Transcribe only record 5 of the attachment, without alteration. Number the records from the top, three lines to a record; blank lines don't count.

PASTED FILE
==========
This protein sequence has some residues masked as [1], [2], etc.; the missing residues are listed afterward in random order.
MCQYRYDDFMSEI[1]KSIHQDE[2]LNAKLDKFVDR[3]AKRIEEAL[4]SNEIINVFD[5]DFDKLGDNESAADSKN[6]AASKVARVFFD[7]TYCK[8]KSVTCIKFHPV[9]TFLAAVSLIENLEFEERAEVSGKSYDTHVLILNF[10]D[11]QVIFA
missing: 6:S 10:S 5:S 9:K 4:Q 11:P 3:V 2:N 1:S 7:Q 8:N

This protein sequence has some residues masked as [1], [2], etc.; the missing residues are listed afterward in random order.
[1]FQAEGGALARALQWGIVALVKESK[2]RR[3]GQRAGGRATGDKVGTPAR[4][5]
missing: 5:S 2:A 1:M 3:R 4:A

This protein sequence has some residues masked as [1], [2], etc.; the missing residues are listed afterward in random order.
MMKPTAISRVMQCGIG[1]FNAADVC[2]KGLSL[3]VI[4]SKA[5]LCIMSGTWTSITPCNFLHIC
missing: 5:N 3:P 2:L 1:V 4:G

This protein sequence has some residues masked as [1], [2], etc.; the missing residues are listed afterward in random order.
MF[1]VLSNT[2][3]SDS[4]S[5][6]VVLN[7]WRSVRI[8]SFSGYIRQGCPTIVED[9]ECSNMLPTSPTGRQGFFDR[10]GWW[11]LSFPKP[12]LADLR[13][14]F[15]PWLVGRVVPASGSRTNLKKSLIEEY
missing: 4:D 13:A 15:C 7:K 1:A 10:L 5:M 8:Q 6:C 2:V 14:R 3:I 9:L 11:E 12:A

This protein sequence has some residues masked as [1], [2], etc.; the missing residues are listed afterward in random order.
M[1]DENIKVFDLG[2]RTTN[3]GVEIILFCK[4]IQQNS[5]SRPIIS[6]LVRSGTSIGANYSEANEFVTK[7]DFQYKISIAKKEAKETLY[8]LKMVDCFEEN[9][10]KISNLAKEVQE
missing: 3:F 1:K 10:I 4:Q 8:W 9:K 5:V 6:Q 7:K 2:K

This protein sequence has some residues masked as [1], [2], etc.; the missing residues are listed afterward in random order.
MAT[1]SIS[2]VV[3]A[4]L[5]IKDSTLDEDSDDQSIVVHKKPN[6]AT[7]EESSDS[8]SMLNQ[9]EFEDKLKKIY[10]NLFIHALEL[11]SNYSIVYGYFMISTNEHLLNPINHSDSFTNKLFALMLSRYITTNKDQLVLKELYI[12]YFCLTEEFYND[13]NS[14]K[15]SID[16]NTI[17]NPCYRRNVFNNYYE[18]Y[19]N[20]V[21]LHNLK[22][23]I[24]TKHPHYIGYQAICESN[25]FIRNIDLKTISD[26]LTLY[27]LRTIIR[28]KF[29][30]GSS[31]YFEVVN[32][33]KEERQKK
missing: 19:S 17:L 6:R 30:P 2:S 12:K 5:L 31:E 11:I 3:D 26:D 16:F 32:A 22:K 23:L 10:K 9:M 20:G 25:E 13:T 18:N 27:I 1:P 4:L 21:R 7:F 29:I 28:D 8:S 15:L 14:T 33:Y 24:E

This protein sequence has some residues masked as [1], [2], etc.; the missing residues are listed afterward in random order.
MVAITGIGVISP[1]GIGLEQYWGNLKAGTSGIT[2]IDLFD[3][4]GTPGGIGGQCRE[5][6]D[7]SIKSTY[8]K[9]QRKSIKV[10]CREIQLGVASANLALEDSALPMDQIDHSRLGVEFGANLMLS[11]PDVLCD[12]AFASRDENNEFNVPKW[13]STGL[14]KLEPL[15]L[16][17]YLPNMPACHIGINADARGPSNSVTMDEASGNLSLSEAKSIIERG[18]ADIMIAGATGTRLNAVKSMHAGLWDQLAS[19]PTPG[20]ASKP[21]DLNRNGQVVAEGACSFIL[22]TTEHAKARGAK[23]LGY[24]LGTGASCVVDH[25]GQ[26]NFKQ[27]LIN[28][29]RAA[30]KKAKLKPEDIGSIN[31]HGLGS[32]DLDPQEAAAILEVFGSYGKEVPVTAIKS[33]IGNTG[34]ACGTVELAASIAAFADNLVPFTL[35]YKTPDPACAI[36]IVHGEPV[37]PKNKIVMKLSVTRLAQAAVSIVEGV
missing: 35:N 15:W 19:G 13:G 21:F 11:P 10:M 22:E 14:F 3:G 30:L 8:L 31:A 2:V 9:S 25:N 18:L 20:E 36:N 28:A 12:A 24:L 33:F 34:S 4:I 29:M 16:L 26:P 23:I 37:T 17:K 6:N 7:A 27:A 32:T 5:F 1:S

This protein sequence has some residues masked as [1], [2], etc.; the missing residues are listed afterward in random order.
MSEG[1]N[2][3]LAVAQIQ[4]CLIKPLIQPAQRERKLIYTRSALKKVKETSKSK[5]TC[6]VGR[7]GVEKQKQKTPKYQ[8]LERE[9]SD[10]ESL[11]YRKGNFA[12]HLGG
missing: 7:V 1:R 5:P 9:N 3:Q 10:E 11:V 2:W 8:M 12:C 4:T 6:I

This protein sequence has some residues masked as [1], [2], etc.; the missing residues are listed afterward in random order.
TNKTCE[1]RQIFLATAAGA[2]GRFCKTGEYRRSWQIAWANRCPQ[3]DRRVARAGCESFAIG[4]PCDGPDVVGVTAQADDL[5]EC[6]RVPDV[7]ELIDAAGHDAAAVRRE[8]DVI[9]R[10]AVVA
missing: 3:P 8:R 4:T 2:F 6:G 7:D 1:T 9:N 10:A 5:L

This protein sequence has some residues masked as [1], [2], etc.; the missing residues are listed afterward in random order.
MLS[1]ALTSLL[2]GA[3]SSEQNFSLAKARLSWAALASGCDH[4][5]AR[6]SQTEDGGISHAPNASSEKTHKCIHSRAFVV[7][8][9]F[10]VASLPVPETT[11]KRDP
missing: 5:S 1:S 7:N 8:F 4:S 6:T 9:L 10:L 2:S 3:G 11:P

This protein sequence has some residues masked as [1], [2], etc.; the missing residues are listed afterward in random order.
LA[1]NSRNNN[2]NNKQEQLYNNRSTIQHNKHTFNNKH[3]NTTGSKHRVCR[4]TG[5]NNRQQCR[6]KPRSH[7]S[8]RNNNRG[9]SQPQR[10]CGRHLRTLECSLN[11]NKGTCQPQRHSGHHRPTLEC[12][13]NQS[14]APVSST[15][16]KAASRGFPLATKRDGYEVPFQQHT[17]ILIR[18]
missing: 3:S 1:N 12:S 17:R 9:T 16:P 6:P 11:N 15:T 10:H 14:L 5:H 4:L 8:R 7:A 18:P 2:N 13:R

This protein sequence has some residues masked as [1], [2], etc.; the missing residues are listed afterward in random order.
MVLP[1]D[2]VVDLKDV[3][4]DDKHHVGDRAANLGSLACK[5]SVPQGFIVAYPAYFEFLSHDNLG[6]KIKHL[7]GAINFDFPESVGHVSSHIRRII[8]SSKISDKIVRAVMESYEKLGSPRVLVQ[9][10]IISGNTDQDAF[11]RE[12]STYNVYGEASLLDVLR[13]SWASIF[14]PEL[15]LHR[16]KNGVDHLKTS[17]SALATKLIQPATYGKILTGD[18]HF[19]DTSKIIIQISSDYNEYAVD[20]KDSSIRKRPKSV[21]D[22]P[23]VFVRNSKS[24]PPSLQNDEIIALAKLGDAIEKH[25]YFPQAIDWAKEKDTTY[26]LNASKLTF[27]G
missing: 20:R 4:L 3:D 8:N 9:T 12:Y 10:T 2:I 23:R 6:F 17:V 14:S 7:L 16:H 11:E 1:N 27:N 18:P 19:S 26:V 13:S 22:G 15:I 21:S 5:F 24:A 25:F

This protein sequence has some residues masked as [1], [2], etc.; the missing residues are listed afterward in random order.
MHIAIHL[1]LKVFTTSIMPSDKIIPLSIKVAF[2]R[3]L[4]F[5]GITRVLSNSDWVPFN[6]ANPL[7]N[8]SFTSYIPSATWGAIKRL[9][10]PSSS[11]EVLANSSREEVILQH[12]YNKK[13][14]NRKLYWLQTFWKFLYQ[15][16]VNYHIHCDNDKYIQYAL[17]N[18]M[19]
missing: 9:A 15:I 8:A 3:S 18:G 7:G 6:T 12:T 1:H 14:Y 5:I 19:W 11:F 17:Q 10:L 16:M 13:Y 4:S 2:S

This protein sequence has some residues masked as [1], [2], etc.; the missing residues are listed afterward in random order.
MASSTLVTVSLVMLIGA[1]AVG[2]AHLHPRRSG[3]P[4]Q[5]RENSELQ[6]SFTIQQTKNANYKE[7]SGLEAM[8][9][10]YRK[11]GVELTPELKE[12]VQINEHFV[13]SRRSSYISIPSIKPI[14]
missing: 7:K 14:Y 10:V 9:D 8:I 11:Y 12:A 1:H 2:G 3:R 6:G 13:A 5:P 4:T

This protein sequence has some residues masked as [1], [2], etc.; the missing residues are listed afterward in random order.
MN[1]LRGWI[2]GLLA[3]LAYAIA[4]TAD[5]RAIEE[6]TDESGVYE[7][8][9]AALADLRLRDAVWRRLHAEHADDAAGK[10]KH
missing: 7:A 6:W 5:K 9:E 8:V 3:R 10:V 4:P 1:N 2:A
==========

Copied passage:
This protein sequence has some residues masked as [1], [2], etc.; the missing residues are listed afterward in random order.
M[1]DENIKVFDLG[2]RTTN[3]GVEIILFCK[4]IQQNS[5]SRPIIS[6]LVRSGTSIGANYSEANEFVTK[7]DFQYKISIAKKEAKETLY[8]LKMVDCFEEN[9][10]KISNLAKEVQE
missing: 3:F 1:K 10:I 4:Q 8:W 9:K 5:V 6:Q 7:K 2:K